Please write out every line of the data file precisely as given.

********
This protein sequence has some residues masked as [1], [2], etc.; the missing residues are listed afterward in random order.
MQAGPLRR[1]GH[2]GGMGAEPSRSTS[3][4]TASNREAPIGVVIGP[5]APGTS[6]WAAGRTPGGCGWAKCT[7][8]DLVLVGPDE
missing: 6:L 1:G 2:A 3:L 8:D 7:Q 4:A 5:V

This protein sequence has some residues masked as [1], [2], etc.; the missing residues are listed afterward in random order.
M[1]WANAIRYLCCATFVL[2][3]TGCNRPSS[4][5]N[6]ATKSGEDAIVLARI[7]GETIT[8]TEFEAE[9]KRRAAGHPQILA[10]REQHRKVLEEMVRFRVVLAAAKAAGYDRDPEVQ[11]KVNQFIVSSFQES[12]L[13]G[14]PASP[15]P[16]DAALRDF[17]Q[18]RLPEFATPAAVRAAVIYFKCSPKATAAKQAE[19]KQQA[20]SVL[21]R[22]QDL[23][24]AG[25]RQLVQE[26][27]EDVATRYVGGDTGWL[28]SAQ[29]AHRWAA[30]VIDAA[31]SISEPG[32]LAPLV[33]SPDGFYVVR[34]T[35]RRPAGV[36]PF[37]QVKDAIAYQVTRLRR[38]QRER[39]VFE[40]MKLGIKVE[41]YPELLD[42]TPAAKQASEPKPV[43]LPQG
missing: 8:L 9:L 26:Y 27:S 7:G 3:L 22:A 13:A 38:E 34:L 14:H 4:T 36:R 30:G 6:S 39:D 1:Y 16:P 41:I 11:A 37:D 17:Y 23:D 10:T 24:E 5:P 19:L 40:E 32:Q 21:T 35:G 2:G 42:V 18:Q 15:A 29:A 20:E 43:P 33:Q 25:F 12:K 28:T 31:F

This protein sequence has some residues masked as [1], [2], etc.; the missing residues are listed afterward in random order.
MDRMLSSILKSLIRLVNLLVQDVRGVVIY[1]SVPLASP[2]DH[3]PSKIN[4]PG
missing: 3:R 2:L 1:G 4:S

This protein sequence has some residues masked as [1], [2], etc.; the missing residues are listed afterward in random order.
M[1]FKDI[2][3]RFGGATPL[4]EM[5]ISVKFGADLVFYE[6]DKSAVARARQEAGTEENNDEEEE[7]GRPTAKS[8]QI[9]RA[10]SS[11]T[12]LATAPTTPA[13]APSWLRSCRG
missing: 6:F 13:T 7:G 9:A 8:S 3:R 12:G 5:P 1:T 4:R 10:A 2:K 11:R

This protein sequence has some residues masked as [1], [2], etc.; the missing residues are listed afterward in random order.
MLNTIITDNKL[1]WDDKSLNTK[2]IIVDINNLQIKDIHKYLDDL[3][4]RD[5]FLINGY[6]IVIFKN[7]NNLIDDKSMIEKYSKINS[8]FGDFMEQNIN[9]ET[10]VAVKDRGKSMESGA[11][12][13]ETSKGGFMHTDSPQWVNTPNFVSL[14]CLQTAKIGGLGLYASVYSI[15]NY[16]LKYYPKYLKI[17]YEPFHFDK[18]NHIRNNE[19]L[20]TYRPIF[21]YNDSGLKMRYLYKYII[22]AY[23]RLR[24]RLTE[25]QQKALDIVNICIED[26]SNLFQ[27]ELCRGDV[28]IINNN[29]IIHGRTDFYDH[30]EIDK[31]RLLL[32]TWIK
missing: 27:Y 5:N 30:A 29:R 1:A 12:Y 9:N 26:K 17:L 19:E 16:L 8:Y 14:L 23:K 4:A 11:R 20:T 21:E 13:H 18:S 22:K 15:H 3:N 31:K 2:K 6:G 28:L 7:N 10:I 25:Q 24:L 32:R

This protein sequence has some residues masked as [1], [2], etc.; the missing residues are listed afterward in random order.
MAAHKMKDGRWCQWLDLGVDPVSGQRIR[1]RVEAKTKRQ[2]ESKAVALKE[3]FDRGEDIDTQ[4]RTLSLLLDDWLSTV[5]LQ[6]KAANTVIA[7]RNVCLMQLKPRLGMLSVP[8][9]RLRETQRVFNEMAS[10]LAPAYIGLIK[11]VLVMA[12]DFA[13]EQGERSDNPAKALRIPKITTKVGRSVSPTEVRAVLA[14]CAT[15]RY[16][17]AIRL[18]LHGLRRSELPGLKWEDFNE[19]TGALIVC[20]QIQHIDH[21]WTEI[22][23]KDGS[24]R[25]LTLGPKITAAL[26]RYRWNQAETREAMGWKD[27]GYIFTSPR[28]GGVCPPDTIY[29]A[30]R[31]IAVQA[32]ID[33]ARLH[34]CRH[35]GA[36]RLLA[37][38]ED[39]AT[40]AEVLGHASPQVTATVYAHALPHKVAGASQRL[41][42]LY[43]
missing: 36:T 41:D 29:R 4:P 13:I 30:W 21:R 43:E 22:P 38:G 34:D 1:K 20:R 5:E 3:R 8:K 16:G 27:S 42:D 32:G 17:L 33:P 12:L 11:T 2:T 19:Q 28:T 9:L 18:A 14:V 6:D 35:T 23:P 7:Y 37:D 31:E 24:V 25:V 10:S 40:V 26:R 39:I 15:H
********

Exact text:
This protein sequence has some residues masked as [1], [2], etc.; the missing residues are listed afterward in random order.
MQAGPLRR[1]GH[2]GGMGAEPSRSTS[3][4]TASNREAPIGVVIGP[5]APGTS[6]WAAGRTPGGCGWAKCT[7][8]DLVLVGPDE
missing: 6:L 1:G 2:A 3:L 8:D 7:Q 4:A 5:V

This protein sequence has some residues masked as [1], [2], etc.; the missing residues are listed afterward in random order.
M[1]WANAIRYLCCATFVL[2][3]TGCNRPSS[4][5]N[6]ATKSGEDAIVLARI[7]GETIT[8]TEFEAE[9]KRRAAGHPQILA[10]REQHRKVLEEMVRFRVVLAAAKAAGYDRDPEVQ[11]KVNQFIVSSFQES[12]L[13]G[14]PASP[15]P[16]DAALRDF[17]Q[18]RLPEFATPAAVRAAVIYFKCSPKATAAKQAE[19]KQQA[20]SVL[21]R[22]QDL[23][24]AG[25]RQLVQE[26][27]EDVATRYVGGDTGWL[28]SAQ[29]AHRWAA[30]VIDAA[31]SISEPG[32]LAPLV[33]SPDGFYVVR[34]T[35]RRPAGV[36]PF[37]QVKDAIAYQVTRLRR[38]QRER[39]VFE[40]MKLGIKVE[41]YPELLD[42]TPAAKQASEPKPV[43]LPQG
missing: 8:L 9:L 26:Y 27:S 7:G 3:L 22:A 13:A 38:E 34:L 14:H 4:T 36:R 30:G 6:S 39:D 1:Y 16:P 41:I 11:A 37:D 17:Y 23:D 10:T 24:E 5:P 19:L 40:E 32:Q 21:T 35:G 2:G 42:V 18:Q 15:A 29:A 20:E 43:P 33:Q 25:F 12:K 28:T 31:F

This protein sequence has some residues masked as [1], [2], etc.; the missing residues are listed afterward in random order.
MDRMLSSILKSLIRLVNLLVQDVRGVVIY[1]SVPLASP[2]DH[3]PSKIN[4]PG
missing: 3:R 2:L 1:G 4:S

This protein sequence has some residues masked as [1], [2], etc.; the missing residues are listed afterward in random order.
M[1]FKDI[2][3]RFGGATPL[4]EM[5]ISVKFGADLVFYE[6]DKSAVARARQEAGTEENNDEEEE[7]GRPTAKS[8]QI[9]RA[10]SS[11]T[12]LATAPTTPA[13]APSWLRSCRG
missing: 6:F 13:T 7:G 9:A 8:S 3:R 12:G 5:P 1:T 4:R 10:A 2:K 11:R

This protein sequence has some residues masked as [1], [2], etc.; the missing residues are listed afterward in random order.
MLNTIITDNKL[1]WDDKSLNTK[2]IIVDINNLQIKDIHKYLDDL[3][4]RD[5]FLINGY[6]IVIFKN[7]NNLIDDKSMIEKYSKINS[8]FGDFMEQNIN[9]ET[10]VAVKDRGKSMESGA[11][12][13]ETSKGGFMHTDSPQWVNTPNFVSL[14]CLQTAKIGGLGLYASVYSI[15]NY[16]LKYYPKYLKI[17]YEPFHFDK[18]NHIRNNE[19]L[20]TYRPIF[21]YNDSGLKMRYLYKYII[22]AY[23]RLR[24]RLTE[25]QQKALDIVNICIED[26]SNLFQ[27]ELCRGDV[28]IINNN[29]IIHGRTDFYDH[30]EIDK[31]RLLL[32]TWIK
missing: 27:Y 5:N 30:A 29:R 1:A 12:Y 9:N 26:K 17:L 19:E 16:L 8:Y 14:L 23:K 4:A 11:R 20:T 21:E 13:H 18:S 22:K 15:H 3:N 31:K 2:K 6:G 28:L 7:N 10:I 25:Q 24:L 32:R

This protein sequence has some residues masked as [1], [2], etc.; the missing residues are listed afterward in random order.
MAAHKMKDGRWCQWLDLGVDPVSGQRIR[1]RVEAKTKRQ[2]ESKAVALKE[3]FDRGEDIDTQ[4]RTLSLLLDDWLSTV[5]LQ[6]KAANTVIA[7]RNVCLMQLKPRLGMLSVP[8][9]RLRETQRVFNEMAS[10]LAPAYIGLIK[11]VLVMA[12]DFA[13]EQGERSDNPAKALRIPKITTKVGRSVSPTEVRAVLA[14]CAT[15]RY[16][17]AIRL[18]LHGLRRSELPGLKWEDFNE[19]TGALIVC[20]QIQHIDH[21]WTEI[22][23]KDGS[24]R[25]LTLGPKITAAL[26]RYRWNQAETREAMGWKD[27]GYIFTSPR[28]GGVCPPDTIY[29]A[30]R[31]IAVQA[32]ID[33]ARLH[34]CRH[35]GA[36]RLLA[37][38]ED[39]AT[40]AEVLGHASPQVTATVYAHALPHKVAGASQRL[41][42]LY[43]
missing: 36:T 41:D 29:R 4:P 13:I 30:W 21:R 43:E 22:P 38:G 34:D 1:K 20:R 5:E 3:R 8:K 16:G 27:S 42:D 32:G 17:L 33:P 12:L 11:T 2:T 19:Q 28:T 9:L 18:A 14:V 6:D 35:T 23:P 7:Y 37:D 31:E 24:V 25:V 10:S 40:V 26:R 39:I 15:H